The Case of the Mexican Mobile Government: Measurement and Examples

The Case of the Mexican Mobile Government: Measurement and Examples

Rodrigo Sandoval-Almazan, Yaneileth Rojas Romero
DOI: 10.4018/978-1-4666-6082-3.ch009
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The mobile government has become a reality in a large majority of countries around the world. However, the use of mobile apps (small software programs for use on mobile devices) to link government Websites and information is a recent trend that is becoming of interest to citizens and public officials. The uses, advantages, and disadvantages have recently become a study field for several scholars around the globe. The mobile government is not new for e-government scholars; however, the explosion of apps and the increase of smart phones have created a new trend in the mobile government field. In order to understand these phenomena in the Mexican society, the authors have gathered data from different sources: government departments, business enterprises, and citizen organizations. Based on this information, they analyze the impact of apps across the country and suggest a classification method that can be used for a better understanding of this new field. In this chapter, the authors discuss five small case studies, which they consider good examples to follow by different government organizations. To accomplish this objective, they divide this chapter into seven main sections. After the introduction, the authors provide a literature review, describe the method of study and classify the apps, discuss the findings with the model application, present the case studies for government apps, discuss ideas for future research on government apps, and then in the final section, they present final remarks and conclusions of the investigation.
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The electronic government (or e-government) has become widely accepted for most governments around the world. The use of technology for public administration processes, tax processing systems and political participation such as discussions, feedback and openness has become a constant transformation at different government levels. In this context, software applications, better known as apps, have become a disruptive technology for governments. The commercial use of this technology in smart phones has increased exponentially and the numbers in use are astonishing high; even though the governments’ adaptation has been slow.

In July 2013, Apple Corporation celebrated five years of the iTunes App Store with 850,000 apps available in the store and accounted for more than 50 billion of apps, being used over 800 apps per second (Apple, 2013). Android, with 700,000 apps available in the Google Play Store, counted more than 1.5 billion apps’ monthly downloads (Developer, 2013). The digital ecosystems, promoted by Microsoft, Apple, Amazon and Google, are increasing their content into islands that threat the Internet freedom and the governance of the net (Berners-Lee, 2010; Iansiti & Levien, 2004).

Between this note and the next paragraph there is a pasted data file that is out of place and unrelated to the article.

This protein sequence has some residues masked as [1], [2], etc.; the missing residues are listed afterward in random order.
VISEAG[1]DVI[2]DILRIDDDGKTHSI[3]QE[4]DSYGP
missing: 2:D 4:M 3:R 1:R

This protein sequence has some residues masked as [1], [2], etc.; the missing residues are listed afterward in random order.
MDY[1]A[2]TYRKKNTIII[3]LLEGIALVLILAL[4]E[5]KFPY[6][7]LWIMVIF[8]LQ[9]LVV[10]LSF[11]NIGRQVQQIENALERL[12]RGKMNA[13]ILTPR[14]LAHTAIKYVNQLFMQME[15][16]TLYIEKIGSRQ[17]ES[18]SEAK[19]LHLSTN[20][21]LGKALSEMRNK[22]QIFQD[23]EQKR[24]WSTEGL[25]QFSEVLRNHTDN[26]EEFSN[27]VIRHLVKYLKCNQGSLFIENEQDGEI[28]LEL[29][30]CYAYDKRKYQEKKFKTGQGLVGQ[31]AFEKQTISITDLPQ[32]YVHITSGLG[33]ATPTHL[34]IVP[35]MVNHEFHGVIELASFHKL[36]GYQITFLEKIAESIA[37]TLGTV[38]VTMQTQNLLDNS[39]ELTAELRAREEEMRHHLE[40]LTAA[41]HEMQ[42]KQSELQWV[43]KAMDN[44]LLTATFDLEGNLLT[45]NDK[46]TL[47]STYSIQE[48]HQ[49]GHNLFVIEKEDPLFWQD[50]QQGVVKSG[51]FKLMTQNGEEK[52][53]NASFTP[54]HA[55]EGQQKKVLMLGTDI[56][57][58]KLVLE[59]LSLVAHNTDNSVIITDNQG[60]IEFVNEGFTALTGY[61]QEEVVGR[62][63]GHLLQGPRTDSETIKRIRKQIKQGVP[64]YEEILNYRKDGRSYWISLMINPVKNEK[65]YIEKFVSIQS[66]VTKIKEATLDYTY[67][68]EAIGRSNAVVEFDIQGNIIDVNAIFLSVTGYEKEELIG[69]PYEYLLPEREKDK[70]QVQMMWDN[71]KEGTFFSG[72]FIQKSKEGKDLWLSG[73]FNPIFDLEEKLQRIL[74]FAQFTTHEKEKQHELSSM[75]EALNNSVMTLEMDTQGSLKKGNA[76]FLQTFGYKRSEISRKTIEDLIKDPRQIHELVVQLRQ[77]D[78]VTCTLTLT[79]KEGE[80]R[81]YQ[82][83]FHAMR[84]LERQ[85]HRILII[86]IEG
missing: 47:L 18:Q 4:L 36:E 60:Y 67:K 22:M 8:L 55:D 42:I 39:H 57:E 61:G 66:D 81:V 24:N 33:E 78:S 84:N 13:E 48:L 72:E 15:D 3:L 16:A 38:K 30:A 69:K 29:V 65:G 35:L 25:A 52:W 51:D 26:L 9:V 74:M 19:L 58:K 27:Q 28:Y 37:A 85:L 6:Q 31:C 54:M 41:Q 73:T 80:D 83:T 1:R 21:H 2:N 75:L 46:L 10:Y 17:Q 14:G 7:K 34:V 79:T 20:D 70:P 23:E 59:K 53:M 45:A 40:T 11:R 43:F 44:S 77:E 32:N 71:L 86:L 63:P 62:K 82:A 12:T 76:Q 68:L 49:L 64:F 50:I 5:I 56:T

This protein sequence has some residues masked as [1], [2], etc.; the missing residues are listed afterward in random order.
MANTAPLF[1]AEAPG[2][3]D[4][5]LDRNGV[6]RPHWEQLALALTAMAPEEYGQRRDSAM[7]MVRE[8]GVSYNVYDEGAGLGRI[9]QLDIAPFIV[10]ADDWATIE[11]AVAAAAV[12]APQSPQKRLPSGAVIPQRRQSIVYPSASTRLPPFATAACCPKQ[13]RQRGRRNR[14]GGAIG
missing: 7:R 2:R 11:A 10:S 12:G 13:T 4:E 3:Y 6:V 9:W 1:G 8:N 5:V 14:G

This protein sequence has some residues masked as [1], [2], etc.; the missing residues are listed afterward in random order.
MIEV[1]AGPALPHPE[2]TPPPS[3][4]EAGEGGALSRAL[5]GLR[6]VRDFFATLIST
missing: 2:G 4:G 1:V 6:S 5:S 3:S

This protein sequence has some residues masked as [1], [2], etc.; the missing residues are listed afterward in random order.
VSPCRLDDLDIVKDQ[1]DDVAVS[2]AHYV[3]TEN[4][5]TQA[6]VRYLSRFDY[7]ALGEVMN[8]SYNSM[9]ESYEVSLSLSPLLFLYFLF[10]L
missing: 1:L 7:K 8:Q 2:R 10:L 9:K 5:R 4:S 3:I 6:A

These new challenges menace neutral networks but provide great opportunities to create competition among companies and improve communication with companies-consumers and citizens-government. In this area of opportunity, new paths of research have been made along the way. One of them is the use of mobile devices that are linked with government apps to share, to exchange and to collect information.

The use of mobile devices has increased in the last years and governments around the world take advantage of this kind of features and communication possibilities (de Kool & van Wamelen, 2008; Sandoval-Almazan & Gil-Garcia, 2012). At the same time, the information wave has emphasized the need of a more open and transparent government (Hans J. Scholl & Luna-Reyes, 2011). For example, the US government has made available about 75,718 data sets of raw data and 68,147 geospatial datasets to the public through the website. Many other states are following the US initiative, making raw data available to the public (Amaravadi, 2005). The incorporation of new technologies, smart phones and computers has allowed information to be distributed much faster at a very low cost and with a great range to all segments of the population. Small applications running on web pages or in mobile devices (mobile apps) have become a wide-adopted way of interaction. It is expected that mobile computing will replace desktop computing by 2015 (Milam & Avery, 2012). Again, just in U.S. portal,, about 1,500 web and mobile applications (apps for short) have been developed, more than 200 by citizens themselves. We believe that these trends together have the potential to transform the relationships between government and the public.

Major changes in technology, citizens and politics are changing behaviors. They are also changing the process of doing politics and the relationship between politicians, public servants and citizens (Geiger & von Lucke, 2012).

Despite this emerging context, we still know very little about the level of adoption of apps in government websites and their uses. The purpose of this paper is to provide a methodology for the categorization of government apps, looking for an initial categorization of practices among top-rated governments in terms of the use of information technologies, as well as to provide some examples of current app uses in the Mexican government.

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